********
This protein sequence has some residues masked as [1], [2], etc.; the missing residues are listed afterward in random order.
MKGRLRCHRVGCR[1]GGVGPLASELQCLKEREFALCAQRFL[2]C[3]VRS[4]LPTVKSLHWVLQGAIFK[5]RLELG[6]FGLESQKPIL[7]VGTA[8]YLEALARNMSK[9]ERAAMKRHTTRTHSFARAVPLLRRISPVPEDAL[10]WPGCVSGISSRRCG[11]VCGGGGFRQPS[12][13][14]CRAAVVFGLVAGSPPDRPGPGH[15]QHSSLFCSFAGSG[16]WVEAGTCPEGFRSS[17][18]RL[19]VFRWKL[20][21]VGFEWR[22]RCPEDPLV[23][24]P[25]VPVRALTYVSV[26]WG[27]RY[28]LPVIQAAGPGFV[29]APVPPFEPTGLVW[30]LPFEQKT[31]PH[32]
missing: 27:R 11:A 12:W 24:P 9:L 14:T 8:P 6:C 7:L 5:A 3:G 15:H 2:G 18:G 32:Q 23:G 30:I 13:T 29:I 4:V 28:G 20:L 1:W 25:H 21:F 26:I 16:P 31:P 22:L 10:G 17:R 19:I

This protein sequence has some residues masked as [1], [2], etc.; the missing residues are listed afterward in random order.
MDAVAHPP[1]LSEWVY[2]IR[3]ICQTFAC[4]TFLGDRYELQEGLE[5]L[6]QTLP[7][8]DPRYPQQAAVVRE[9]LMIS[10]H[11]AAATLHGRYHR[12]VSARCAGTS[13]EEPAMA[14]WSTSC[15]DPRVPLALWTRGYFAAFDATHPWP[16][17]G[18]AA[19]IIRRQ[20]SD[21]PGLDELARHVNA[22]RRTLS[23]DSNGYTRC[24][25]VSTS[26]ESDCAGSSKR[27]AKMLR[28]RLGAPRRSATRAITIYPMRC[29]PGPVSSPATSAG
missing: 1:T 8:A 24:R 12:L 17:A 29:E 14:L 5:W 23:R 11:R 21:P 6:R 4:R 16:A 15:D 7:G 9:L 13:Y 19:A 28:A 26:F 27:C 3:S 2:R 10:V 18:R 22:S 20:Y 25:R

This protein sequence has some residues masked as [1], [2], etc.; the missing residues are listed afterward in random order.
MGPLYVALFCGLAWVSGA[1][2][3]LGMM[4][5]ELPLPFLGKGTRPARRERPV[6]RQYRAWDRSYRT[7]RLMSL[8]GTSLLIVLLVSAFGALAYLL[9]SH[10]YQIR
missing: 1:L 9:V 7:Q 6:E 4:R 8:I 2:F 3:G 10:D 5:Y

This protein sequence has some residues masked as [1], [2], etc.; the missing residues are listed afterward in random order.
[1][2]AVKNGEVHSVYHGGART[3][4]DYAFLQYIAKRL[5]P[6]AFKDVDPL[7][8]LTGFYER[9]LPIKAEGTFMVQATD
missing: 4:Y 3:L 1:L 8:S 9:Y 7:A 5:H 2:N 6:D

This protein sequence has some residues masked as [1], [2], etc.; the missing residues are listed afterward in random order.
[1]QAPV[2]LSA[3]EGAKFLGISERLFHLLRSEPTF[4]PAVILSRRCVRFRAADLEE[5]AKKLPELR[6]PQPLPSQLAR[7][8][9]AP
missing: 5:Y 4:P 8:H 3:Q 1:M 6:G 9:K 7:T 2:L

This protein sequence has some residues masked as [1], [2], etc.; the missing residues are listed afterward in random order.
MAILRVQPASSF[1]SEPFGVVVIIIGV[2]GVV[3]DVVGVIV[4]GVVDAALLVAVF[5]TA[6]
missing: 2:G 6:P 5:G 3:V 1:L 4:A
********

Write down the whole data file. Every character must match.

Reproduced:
This protein sequence has some residues masked as [1], [2], etc.; the missing residues are listed afterward in random order.
MKGRLRCHRVGCR[1]GGVGPLASELQCLKEREFALCAQRFL[2]C[3]VRS[4]LPTVKSLHWVLQGAIFK[5]RLELG[6]FGLESQKPIL[7]VGTA[8]YLEALARNMSK[9]ERAAMKRHTTRTHSFARAVPLLRRISPVPEDAL[10]WPGCVSGISSRRCG[11]VCGGGGFRQPS[12][13][14]CRAAVVFGLVAGSPPDRPGPGH[15]QHSSLFCSFAGSG[16]WVEAGTCPEGFRSS[17][18]RL[19]VFRWKL[20][21]VGFEWR[22]RCPEDPLV[23][24]P[25]VPVRALTYVSV[26]WG[27]RY[28]LPVIQAAGPGFV[29]APVPPFEPTGLVW[30]LPFEQKT[31]PH[32]
missing: 27:R 11:A 12:W 24:P 9:L 14:T 8:P 6:C 7:L 5:A 3:G 15:H 2:G 18:G 32:Q 23:G 30:I 13:T 29:I 4:V 28:G 20:L 1:W 25:H 21:F 26:I 16:P 31:P 22:L 10:G 17:R 19:I

This protein sequence has some residues masked as [1], [2], etc.; the missing residues are listed afterward in random order.
MDAVAHPP[1]LSEWVY[2]IR[3]ICQTFAC[4]TFLGDRYELQEGLE[5]L[6]QTLP[7][8]DPRYPQQAAVVRE[9]LMIS[10]H[11]AAATLHGRYHR[12]VSARCAGTS[13]EEPAMA[14]WSTSC[15]DPRVPLALWTRGYFAAFDATHPWP[16][17]G[18]AA[19]IIRRQ[20]SD[21]PGLDELARHVNA[22]RRTLS[23]DSNGYTRC[24][25]VSTS[26]ESDCAGSSKR[27]AKMLR[28]RLGAPRRSATRAITIYPMRC[29]PGPVSSPATSAG
missing: 1:T 8:A 24:R 12:L 17:A 29:E 14:L 5:W 23:R 11:R 21:P 6:R 4:R 16:A 15:D 7:G 9:L 13:Y 19:A 28:A 26:F 27:C 3:S 2:R 10:V 18:R 22:S 20:Y 25:R

This protein sequence has some residues masked as [1], [2], etc.; the missing residues are listed afterward in random order.
MGPLYVALFCGLAWVSGA[1][2][3]LGMM[4][5]ELPLPFLGKGTRPARRERPV[6]RQYRAWDRSYRT[7]RLMSL[8]GTSLLIVLLVSAFGALAYLL[9]SH[10]YQIR
missing: 1:L 9:V 7:Q 6:E 4:R 8:I 2:F 3:G 10:D 5:Y

This protein sequence has some residues masked as [1], [2], etc.; the missing residues are listed afterward in random order.
[1][2]AVKNGEVHSVYHGGART[3][4]DYAFLQYIAKRL[5]P[6]AFKDVDPL[7][8]LTGFYER[9]LPIKAEGTFMVQATD
missing: 4:Y 3:L 1:L 8:S 9:Y 7:A 5:H 2:N 6:D

This protein sequence has some residues masked as [1], [2], etc.; the missing residues are listed afterward in random order.
[1]QAPV[2]LSA[3]EGAKFLGISERLFHLLRSEPTF[4]PAVILSRRCVRFRAADLEE[5]AKKLPELR[6]PQPLPSQLAR[7][8][9]AP
missing: 5:Y 4:P 8:H 3:Q 1:M 6:G 9:K 7:T 2:L

This protein sequence has some residues masked as [1], [2], etc.; the missing residues are listed afterward in random order.
MAILRVQPASSF[1]SEPFGVVVIIIGV[2]GVV[3]DVVGVIV[4]GVVDAALLVAVF[5]TA[6]
missing: 2:G 6:P 5:G 3:V 1:L 4:A